By using your grocery budget wisely to “vote” for organics, you are making an impact on the ecosystem, and the future health of your children and grandchildren. You also support farmers who have made the transition to more eco-friendly practices!
Are Organic Foods More Nutritious?
A major British meta-study13 reviewed 343 published papers and concluded that, aside from the issue of whether organics are completely free of chemicals, or not—organic produce is clearly more nutrient dense.
The meta-study concluded that you would have to eat two extra servings of non-organic produce, to equal the nutritional value you get in a day, eating organic produce. And while that’s fantastic news, it’s icing on the cake to the fact that organic produce delivers far fewer toxins, in a world where the human body cannot keep up with the massive chemical input.
The Clean 15: Non-Organic Foods You Can Trust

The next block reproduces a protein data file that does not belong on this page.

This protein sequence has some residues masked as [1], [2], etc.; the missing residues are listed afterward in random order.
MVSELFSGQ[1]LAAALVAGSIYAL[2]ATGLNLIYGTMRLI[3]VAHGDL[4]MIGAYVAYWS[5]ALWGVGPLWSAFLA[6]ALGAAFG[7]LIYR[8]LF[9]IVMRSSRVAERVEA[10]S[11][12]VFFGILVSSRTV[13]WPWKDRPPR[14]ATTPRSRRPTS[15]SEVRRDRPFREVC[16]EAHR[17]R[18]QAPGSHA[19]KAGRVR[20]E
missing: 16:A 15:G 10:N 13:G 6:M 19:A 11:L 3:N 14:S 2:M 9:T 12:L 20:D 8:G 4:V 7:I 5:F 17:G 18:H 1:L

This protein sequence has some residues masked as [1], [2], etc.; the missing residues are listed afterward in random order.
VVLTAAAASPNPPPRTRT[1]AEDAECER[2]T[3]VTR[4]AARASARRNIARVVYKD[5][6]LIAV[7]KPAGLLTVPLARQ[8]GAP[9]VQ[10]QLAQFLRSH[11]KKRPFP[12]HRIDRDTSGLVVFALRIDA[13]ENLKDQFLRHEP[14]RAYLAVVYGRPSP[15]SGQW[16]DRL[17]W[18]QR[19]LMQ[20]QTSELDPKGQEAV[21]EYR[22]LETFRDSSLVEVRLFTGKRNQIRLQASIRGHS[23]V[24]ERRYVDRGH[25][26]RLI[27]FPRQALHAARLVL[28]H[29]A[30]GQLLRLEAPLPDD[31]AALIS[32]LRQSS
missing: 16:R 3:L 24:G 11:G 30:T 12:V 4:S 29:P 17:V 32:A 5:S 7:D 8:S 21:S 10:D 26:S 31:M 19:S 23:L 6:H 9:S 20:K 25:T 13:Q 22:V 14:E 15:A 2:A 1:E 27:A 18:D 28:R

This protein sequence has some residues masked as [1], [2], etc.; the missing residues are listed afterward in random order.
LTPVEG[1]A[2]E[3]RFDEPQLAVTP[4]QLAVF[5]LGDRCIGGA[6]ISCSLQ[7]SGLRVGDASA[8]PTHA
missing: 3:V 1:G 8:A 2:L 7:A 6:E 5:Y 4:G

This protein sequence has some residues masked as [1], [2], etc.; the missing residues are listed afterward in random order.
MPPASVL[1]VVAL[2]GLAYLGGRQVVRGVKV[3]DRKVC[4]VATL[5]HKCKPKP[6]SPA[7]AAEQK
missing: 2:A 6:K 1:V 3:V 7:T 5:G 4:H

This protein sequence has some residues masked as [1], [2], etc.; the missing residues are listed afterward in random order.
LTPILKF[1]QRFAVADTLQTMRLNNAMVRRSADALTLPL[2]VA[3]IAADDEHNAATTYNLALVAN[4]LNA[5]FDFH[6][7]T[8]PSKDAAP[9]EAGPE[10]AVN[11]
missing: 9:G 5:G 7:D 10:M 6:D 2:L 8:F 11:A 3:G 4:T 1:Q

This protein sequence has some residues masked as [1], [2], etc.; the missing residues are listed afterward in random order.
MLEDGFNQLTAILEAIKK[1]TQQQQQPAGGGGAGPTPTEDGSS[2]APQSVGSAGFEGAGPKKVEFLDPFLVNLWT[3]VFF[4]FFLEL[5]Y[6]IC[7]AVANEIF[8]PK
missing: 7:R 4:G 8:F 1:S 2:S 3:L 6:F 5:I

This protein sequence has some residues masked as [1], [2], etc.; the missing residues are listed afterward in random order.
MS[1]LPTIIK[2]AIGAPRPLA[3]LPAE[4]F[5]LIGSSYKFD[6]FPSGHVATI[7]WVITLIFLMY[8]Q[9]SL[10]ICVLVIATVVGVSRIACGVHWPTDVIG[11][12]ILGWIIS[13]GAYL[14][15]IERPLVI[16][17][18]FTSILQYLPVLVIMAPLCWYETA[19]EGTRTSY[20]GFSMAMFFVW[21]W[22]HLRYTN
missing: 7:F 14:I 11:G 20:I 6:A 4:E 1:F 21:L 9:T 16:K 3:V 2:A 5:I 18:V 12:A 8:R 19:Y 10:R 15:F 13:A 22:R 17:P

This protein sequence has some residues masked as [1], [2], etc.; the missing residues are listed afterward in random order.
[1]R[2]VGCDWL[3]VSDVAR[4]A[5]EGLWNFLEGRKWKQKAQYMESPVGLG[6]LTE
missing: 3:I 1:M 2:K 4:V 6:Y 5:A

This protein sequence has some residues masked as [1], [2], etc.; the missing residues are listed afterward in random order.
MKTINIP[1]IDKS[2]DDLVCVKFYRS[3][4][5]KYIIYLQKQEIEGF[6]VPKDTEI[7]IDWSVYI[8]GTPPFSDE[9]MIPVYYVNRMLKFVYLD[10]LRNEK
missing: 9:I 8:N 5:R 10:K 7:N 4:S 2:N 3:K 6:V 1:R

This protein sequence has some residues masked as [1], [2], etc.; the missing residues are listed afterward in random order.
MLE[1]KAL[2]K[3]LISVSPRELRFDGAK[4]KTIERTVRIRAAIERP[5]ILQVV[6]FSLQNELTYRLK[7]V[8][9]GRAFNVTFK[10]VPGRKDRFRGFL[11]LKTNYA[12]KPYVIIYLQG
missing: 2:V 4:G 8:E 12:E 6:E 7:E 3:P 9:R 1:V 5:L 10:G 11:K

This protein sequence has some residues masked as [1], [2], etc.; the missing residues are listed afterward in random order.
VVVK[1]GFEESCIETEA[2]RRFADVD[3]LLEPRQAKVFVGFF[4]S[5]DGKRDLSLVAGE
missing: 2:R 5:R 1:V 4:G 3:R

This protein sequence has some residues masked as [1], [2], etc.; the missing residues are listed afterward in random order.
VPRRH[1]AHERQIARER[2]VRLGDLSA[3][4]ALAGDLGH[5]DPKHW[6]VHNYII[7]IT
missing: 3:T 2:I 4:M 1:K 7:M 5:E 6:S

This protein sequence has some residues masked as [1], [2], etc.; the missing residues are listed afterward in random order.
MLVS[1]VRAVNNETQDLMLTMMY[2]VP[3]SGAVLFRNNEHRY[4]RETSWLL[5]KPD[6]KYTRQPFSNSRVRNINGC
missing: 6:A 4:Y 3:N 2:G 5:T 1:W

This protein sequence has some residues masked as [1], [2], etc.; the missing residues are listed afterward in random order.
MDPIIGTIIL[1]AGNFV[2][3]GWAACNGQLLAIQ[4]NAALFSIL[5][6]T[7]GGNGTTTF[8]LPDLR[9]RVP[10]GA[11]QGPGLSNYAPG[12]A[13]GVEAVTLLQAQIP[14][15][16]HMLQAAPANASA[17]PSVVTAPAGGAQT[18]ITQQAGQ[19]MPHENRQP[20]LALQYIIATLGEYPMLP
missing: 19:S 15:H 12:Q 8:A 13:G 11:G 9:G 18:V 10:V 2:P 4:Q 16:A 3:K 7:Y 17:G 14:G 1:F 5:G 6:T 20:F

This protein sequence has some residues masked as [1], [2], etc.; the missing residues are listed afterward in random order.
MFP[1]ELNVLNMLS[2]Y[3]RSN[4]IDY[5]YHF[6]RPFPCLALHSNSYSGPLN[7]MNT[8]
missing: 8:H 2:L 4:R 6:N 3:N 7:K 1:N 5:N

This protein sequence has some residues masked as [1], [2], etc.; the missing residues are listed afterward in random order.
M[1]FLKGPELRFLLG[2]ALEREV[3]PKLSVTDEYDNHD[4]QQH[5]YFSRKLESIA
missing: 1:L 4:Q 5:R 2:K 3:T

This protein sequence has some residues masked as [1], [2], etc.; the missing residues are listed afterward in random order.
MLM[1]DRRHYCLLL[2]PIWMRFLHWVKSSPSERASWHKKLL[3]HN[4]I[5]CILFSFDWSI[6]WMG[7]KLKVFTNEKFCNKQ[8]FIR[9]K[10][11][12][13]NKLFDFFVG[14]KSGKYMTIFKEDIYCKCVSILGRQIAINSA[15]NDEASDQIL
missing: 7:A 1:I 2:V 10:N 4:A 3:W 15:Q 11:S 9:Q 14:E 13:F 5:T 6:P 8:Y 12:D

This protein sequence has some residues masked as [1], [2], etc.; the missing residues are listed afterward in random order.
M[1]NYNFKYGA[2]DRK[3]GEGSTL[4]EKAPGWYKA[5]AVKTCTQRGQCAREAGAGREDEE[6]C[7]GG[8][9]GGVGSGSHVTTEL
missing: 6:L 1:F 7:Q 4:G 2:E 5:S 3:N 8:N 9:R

Each year, the Environmental Working Group (EWG) issues a “Dirty Dozen,” and a “Clean 15.” These lists help you decide which groceries you absolutely insist on buying organic,1 as well as some crops that aren’t usually sprayed, or that have thick outer shells or peels that are removed.
The latest “clean 15”14 that you can generally trust to buy non-organic includes:
- Sweet corn
- Sweet peas
- Honeydew Melon
Other Foods OK To Buy Conventionally
You can also generally trust foods like watermelon, bananas, oranges, lemons, limes, pumpkins, and other foods with thick, non-edible rinds (just take care if you’re using the zest in recipes!).
Quinoa is another staple that doesn’t need to be purchased organic, because its thick coating is almost totally resistant to insects, so growers don’t spray!
The Dirty Dozen: Foods You Should ALWAYS Buy Organic
Did you know that eating a serving of non-organic green beans is 200 times riskier,2 in terms of chemicals you might ingest, than one serving of non-organic broccoli?